The American Photographer Documents His Everyday in a New Visual Monograph
Stephen Shore’s candid eye, vivid color palette and balanced composition are revealed in an iconic image taken at the Merced River in California’s Yosemite National Park in 1979. Reinterpreted into a series by cropping into sections of the original photograph, Shore creates a remix of his own work as part of his new landmark publication, The Book of Books, which unites 83 separate projects into a two-volume tome. In August 2005, prompted by The New York Times coverage of Hurricane Katrina, Shore set out to produce an entire book for every day the paper ran a story worthy of a six-column front page. “It was not about the event itself, but what life was like on that day,” he explains. Using print-on-demand technology, he turned each book shot within the span of 24 hours into a limited edition, self-published visual diary that he then distributed at his galleries. The individual titles are now gathered for the first time in the 2,000-image-strong catalogue raisonné. A pioneer of contemporary photography, Shore spent his teenage years taking pictures at Warhol’s studio and was integral to introducing color photography into the contemporary art world in the 1970s. At the ripe age of 24, Shore was the first living photographer to have a solo exhibition at The Metropolitan Museum of Art, and to date his work has featured in many publications including Elle and W magazine. Here, the photographer talks about taking publishing into his own hands.
Aside from adding 2,000 images to your archive, what has this project given you?
It has forced me to pay attention to life throughout an average day. It is not only the dramatic moments that deserve attention, but the small moments, too.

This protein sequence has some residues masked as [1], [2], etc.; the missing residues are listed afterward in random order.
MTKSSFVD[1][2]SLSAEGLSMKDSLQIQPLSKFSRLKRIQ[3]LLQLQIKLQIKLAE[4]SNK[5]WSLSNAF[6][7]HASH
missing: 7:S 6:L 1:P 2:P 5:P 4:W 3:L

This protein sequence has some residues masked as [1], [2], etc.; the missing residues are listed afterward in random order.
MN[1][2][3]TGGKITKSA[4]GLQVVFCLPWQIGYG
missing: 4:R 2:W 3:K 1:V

Did you decide on the subject of each book beforehand?
There are a couple of different ways to structure a book. One is to collect pictures together––for example, pictures that I have taken over the last ten years. Or there is another way, which is to photograph with the book in mind. That’s what these were. As I was photographing, I was thinking about how the pictures would relate to each other in a book and about how what I was photographing at one moment related to what I had photographed ten minutes before.
Was creating print-on-demand books a liberating experience compared to conventional publishing?
Yes, but it was also just a lot of fun. It was great to engage with this technology. I could just stay up late one night, put a book together and then four days later FedEx delivers the finished product to my door. When I think back at what it took for me to have my first commercial book produced, and the years that went into it, now I can put a book together in an evening and have it a few days later. It’s just amazing.